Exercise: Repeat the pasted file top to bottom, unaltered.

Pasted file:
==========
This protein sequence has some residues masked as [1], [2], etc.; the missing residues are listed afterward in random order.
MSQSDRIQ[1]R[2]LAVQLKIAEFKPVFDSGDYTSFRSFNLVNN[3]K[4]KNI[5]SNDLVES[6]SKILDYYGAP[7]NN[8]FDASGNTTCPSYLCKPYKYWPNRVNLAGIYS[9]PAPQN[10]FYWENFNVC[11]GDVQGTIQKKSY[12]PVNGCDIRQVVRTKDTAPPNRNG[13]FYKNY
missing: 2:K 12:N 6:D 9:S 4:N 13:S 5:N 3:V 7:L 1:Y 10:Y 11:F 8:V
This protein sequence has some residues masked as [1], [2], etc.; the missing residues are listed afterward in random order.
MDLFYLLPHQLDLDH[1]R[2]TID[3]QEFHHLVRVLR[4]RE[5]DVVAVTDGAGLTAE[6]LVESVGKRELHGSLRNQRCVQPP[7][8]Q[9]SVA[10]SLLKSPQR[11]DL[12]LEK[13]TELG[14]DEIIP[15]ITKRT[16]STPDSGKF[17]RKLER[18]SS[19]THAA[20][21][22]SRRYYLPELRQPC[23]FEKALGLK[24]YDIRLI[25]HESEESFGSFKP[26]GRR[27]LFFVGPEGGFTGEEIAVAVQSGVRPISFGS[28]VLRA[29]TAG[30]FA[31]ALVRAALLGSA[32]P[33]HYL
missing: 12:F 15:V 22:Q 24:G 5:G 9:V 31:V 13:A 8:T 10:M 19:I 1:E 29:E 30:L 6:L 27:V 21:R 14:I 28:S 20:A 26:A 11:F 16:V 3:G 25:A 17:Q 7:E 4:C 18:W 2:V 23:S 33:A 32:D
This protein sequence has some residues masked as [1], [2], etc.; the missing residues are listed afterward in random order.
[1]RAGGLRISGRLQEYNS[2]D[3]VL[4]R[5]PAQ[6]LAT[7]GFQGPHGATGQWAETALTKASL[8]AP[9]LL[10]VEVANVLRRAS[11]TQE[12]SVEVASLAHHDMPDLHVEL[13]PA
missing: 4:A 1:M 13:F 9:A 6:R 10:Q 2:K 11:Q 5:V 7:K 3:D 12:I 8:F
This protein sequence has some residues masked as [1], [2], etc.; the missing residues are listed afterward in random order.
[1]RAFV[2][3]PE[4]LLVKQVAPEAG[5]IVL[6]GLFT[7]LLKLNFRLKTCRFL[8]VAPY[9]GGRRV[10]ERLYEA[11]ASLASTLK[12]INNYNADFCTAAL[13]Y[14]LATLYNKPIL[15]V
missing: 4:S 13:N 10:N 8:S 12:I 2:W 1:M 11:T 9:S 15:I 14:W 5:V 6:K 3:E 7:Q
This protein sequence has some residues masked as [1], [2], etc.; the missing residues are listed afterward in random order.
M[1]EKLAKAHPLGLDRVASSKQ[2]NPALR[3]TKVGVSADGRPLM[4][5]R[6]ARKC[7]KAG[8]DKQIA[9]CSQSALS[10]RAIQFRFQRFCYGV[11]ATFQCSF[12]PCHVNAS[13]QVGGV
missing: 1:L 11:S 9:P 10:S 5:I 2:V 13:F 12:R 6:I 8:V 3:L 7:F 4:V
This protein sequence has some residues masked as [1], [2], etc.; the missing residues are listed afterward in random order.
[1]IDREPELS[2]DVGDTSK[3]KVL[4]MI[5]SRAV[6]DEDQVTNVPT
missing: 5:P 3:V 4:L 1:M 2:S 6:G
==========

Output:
This protein sequence has some residues masked as [1], [2], etc.; the missing residues are listed afterward in random order.
MSQSDRIQ[1]R[2]LAVQLKIAEFKPVFDSGDYTSFRSFNLVNN[3]K[4]KNI[5]SNDLVES[6]SKILDYYGAP[7]NN[8]FDASGNTTCPSYLCKPYKYWPNRVNLAGIYS[9]PAPQN[10]FYWENFNVC[11]GDVQGTIQKKSY[12]PVNGCDIRQVVRTKDTAPPNRNG[13]FYKNY
missing: 2:K 12:N 6:D 9:S 4:N 13:S 5:N 3:V 7:L 1:Y 10:Y 11:F 8:V
This protein sequence has some residues masked as [1], [2], etc.; the missing residues are listed afterward in random order.
MDLFYLLPHQLDLDH[1]R[2]TID[3]QEFHHLVRVLR[4]RE[5]DVVAVTDGAGLTAE[6]LVESVGKRELHGSLRNQRCVQPP[7][8]Q[9]SVA[10]SLLKSPQR[11]DL[12]LEK[13]TELG[14]DEIIP[15]ITKRT[16]STPDSGKF[17]RKLER[18]SS[19]THAA[20][21][22]SRRYYLPELRQPC[23]FEKALGLK[24]YDIRLI[25]HESEESFGSFKP[26]GRR[27]LFFVGPEGGFTGEEIAVAVQSGVRPISFGS[28]VLRA[29]TAG[30]FA[31]ALVRAALLGSA[32]P[33]HYL
missing: 12:F 15:V 22:Q 24:G 5:G 9:V 31:V 13:A 8:T 10:M 19:I 1:E 29:E 30:L 6:L 27:V 21:R 14:I 28:S 20:A 26:A 11:F 16:V 3:G 25:A 17:Q 7:E 4:C 18:W 2:V 23:S 33:A 32:D
This protein sequence has some residues masked as [1], [2], etc.; the missing residues are listed afterward in random order.
[1]RAGGLRISGRLQEYNS[2]D[3]VL[4]R[5]PAQ[6]LAT[7]GFQGPHGATGQWAETALTKASL[8]AP[9]LL[10]VEVANVLRRAS[11]TQE[12]SVEVASLAHHDMPDLHVEL[13]PA
missing: 4:A 1:M 13:F 9:A 6:R 10:Q 2:K 11:Q 5:V 7:K 3:D 12:I 8:F
This protein sequence has some residues masked as [1], [2], etc.; the missing residues are listed afterward in random order.
[1]RAFV[2][3]PE[4]LLVKQVAPEAG[5]IVL[6]GLFT[7]LLKLNFRLKTCRFL[8]VAPY[9]GGRRV[10]ERLYEA[11]ASLASTLK[12]INNYNADFCTAAL[13]Y[14]LATLYNKPIL[15]V
missing: 4:S 13:N 10:N 8:S 12:I 2:W 1:M 11:T 9:S 15:I 14:W 5:V 6:K 3:E 7:Q
This protein sequence has some residues masked as [1], [2], etc.; the missing residues are listed afterward in random order.
M[1]EKLAKAHPLGLDRVASSKQ[2]NPALR[3]TKVGVSADGRPLM[4][5]R[6]ARKC[7]KAG[8]DKQIA[9]CSQSALS[10]RAIQFRFQRFCYGV[11]ATFQCSF[12]PCHVNAS[13]QVGGV
missing: 1:L 11:S 9:P 10:S 5:I 2:V 13:F 12:R 6:I 8:V 3:L 7:F 4:V
This protein sequence has some residues masked as [1], [2], etc.; the missing residues are listed afterward in random order.
[1]IDREPELS[2]DVGDTSK[3]KVL[4]MI[5]SRAV[6]DEDQVTNVPT
missing: 5:P 3:V 4:L 1:M 2:S 6:G